USCGC Stratton (WMSL-752)
USCGC Stratton near Annapolis, Maryland in 2011
|Namesake:||Dorothy C. Stratton|
|Builder:||Northrop Grumman Shipbuilding,
|Laid down:||July 20, 2009|
|Sponsored by:||Michelle Obama|
|Christened:||July 23, 2010|
|Acquired:||September 2, 2011|
|Commissioned:||March 31, 2012|
|Motto:||"We Can't Afford Not To"|
|Length:||418 ft (127 m)|
|Beam:||54 ft (16 m)|
|Height:||140 ft (43 m)|
|Draft:||22.5 ft (6.9 m)|
|Propulsion:||Combined diesel and gas|
|Crew:||111 (15 Officers, 15 CPO, 81 Enlisted)|
|X and S band radar, 3D air search radar, AN/SPQ-9 radar|
|AN/SLQ-32 Electronic Warfare System
2 SRBOC/ 2 NULKA countermeasures chaff/rapid decoy launcher
|Armament:||57 mm gun and Gunfire Control System
Close-In Weapons System
4 50 Caliber Machine Guns
2 M240B 7.62mm Light Machine Guns
|Aircraft carried:||(2) MCH, or (4) VUAV or (1) MCH and (2) VUAV|
USCGC Stratton (WMSL-752) is the third Legend-class cutter of the United States Coast Guard. It is the first "white hull" cutter named after a woman since the 1980s (the USCGC Harriet Lane was launched in 1984). Stratton is named for Coast Guard Captain Dorothy C. Stratton (1899 – 2006). Stratton served as director of the SPARS, the Coast Guard Women's Reserve during World War II.
Construction began in 2008 by Northrop Grumman's Ship System Ingalls Shipyard in Pascagoula, Mississippi. The keel was laid on July 20, 2009. The cutter's sponsor is Michelle Obama, who is the first First Lady to sponsor a Coast Guard cutter.
On July 23, 2010 Michelle Obama christened the cutter in a ceremony at the ship builder's.
On September 2, 2011 the Stratton was acquired by the Coast Guard.
On December 19, 2011 Stratton collided with a pier in San Francisco in front of a crowd of onlookers and Navy League guests while being conned by her Executive Officer resulting in thousands of dollars in damage.
In April 2012, the crew of the Stratton discovered four holes in the hull and the ship was sent to drydock to have these repaired.
On July 18, 2015, the Stratton intercepted a semi-submerisible loaded with approximately 16,000 pounds of cocaine. Stratton was able to offload more than 12,000 pounds worth an estimated $181 million before the craft sank. It is estimated to be the largest such seizure of its kind.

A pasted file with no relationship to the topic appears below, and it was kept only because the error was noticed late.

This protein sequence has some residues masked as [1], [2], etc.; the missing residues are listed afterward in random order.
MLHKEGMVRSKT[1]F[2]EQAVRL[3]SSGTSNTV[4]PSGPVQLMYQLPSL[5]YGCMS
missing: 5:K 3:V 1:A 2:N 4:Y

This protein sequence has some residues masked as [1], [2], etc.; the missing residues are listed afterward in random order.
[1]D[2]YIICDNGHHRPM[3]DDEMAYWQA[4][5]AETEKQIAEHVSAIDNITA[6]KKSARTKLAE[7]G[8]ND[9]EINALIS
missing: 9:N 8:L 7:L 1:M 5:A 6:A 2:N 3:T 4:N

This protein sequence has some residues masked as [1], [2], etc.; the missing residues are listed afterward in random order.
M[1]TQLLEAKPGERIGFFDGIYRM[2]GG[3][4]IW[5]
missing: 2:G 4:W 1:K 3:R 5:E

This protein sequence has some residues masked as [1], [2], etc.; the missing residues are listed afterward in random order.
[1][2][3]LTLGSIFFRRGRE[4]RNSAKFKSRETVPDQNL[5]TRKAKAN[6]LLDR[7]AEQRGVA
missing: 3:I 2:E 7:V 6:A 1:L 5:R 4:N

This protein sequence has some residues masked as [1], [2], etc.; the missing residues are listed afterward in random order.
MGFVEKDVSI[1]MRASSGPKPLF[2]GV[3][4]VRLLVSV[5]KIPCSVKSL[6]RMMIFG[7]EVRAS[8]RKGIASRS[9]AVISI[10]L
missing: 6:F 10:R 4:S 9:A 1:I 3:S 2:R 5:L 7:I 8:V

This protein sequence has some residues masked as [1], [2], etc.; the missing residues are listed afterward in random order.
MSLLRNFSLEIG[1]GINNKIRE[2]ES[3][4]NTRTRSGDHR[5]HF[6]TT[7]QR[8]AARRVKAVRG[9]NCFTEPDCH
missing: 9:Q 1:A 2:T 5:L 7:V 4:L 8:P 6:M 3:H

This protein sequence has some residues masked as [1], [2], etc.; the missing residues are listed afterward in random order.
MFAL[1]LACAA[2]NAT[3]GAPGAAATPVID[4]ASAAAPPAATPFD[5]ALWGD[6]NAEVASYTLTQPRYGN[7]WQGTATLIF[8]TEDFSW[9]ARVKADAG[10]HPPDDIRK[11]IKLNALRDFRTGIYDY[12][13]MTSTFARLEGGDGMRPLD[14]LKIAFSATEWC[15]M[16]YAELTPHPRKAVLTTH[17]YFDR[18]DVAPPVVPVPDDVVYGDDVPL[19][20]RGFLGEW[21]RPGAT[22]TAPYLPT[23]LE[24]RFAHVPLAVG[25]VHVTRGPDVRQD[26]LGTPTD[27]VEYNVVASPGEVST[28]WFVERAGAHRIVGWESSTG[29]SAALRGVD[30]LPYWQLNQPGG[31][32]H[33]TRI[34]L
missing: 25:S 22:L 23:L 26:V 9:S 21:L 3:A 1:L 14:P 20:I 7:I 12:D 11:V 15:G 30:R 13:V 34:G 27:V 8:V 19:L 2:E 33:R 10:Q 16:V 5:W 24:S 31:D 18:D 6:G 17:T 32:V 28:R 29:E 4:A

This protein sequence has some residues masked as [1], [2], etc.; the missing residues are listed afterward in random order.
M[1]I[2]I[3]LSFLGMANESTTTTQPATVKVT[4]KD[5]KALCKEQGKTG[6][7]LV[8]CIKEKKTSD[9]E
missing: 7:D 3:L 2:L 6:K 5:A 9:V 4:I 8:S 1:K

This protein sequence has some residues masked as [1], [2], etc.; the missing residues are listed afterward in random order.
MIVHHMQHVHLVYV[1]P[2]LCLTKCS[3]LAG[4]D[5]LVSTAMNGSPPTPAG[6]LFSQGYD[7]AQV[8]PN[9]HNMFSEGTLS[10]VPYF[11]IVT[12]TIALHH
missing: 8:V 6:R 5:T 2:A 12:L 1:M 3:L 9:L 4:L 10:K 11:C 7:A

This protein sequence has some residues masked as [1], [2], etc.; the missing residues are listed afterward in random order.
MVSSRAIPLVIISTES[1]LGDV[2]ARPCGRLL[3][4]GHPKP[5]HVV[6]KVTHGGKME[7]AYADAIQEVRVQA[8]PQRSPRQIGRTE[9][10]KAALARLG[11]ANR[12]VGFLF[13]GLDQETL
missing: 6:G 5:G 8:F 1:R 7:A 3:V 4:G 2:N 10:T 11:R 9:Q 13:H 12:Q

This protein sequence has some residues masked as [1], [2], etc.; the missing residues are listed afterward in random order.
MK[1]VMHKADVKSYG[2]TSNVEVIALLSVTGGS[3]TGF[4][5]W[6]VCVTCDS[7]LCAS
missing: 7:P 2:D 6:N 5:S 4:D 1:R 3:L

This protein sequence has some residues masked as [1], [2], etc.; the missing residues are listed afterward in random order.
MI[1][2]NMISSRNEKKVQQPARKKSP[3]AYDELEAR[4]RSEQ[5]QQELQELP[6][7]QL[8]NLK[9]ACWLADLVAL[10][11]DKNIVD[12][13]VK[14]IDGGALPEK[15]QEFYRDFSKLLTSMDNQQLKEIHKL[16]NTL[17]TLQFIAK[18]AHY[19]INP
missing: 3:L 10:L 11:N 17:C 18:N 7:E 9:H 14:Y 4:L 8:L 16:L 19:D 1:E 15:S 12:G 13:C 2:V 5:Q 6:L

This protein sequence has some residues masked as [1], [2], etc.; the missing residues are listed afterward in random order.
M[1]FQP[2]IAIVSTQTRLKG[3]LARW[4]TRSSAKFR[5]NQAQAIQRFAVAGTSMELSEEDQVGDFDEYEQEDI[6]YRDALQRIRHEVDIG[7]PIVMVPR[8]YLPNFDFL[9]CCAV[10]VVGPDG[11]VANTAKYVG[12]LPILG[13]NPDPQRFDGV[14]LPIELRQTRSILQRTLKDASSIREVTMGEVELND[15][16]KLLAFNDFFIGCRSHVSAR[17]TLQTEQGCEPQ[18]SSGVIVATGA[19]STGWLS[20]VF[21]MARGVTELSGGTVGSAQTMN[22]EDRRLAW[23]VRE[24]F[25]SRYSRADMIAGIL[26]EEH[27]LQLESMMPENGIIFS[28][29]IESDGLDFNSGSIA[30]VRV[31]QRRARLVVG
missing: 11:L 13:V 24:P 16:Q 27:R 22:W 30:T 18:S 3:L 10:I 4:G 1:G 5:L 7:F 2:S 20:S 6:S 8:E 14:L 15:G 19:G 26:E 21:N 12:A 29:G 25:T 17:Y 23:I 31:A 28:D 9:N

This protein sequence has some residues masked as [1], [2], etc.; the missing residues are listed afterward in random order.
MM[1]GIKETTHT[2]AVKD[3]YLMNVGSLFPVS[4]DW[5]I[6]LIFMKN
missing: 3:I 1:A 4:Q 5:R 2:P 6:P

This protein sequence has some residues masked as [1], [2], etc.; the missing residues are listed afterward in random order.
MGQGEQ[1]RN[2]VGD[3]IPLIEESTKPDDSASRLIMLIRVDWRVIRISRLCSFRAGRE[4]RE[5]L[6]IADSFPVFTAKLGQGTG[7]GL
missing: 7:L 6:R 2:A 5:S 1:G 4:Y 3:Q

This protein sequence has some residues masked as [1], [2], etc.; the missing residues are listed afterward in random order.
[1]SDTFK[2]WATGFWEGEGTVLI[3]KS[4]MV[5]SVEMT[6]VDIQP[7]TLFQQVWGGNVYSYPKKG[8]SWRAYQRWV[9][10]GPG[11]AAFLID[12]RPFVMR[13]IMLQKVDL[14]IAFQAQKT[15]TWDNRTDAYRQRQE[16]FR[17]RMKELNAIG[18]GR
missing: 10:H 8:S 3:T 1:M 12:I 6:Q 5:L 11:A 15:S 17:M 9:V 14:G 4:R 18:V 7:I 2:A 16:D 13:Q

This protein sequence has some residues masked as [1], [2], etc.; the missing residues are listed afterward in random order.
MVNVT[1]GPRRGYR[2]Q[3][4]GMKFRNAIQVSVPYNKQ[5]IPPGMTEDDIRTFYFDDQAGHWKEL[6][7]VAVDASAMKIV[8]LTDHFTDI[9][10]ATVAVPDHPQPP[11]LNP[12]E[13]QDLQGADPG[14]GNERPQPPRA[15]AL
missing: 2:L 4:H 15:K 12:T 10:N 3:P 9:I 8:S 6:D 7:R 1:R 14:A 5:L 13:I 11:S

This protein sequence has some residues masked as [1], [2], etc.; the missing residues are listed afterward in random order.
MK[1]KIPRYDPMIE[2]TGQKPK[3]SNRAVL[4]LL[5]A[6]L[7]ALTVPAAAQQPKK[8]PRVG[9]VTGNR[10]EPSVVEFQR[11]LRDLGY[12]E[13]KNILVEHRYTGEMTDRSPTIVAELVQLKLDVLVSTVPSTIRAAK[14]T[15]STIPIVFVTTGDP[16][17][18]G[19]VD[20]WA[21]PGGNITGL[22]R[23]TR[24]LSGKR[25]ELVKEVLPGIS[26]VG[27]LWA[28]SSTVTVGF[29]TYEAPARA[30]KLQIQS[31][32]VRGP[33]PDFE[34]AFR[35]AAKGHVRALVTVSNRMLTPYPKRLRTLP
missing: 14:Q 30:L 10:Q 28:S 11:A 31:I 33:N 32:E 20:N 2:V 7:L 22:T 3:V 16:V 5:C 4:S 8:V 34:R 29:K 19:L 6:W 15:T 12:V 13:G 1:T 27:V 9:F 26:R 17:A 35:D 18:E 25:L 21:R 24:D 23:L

On August 10, 2015 the "Stratton" intercepted a vessel and crew with more than 66,000 pounds of cocaine worth $1.01 billion wholesale seized in the Eastern Pacific Ocean.
- National Security Cutter
- USCGC Bertholf (WMSL-750)
- USCGC Waesche (WMSL-751)
- USCGC Hamilton (WMSL-753)
- Integrated Deepwater System Program
Media related to USCGC Stratton (WMSL-752) at Wikimedia Commons
- USCGC STRATTON (WMSL 752) Web Site
- National Security Cutter Gallery
- National Security Cutter Home
- CGC Stratton Coat of Arms - Institute of Heraldry
- Michelle Obama's letter
- USCGC Stratton - usmilnet.com pictures and articles
- Susan Gvozdas (2009-07-21). "Coast Guard Lays Keel for NSC Stratton". Navy Times. Retrieved 2009-08-02.
- "First Lady Leaves Her Mark on Future USCGC Stratton". United States Coast Guard. Retrieved 2009-08-02.
- "Michelle Obama Christens National Security Cutter Stratton". United States Coast Guard. 2010-07-23. Retrieved 2010-09-04.
- "Cutter Completes Acceptance Trials". UPI. 2011-08-16. Retrieved 2011-09-05.
- LT Stephanie Young (2011-09-02). "Coast Guard Takes Possession of Stratton". Coast Guard Compass blog. US Coast Guard. Retrieved 2011-09-15.
- USCGC STRATTON Official Log dated 19 Dec 2011
- John Coté (2012-04-01). "Michelle Obama Commissions Coast Guard Cutter". San Francisco Chronicle. Retrieved 2012-04-01.
- Alicia A. Caldwell (2012-05-08). "New Coast Guard ship has rust, holes in hull". Navy Times.
- Pete Williams and Phil Helsel (2015-08-06). "Coast Guard Busts Homemade Submarine, Seizes $181M Worth of Cocaine". NBC News.
- United States Coast Guard (2015-08-06). "U.S. Agencies Stop Semi-Submersible, Seize 12,000 Pounds of Cocaine". United States Coast Guard.
- Svati Kirsten Narula (2015-08-07). "The US coast guard’s biggest drug bust ever involved 16,000 pounds of cocaine and a homemade submarine". Quartz.
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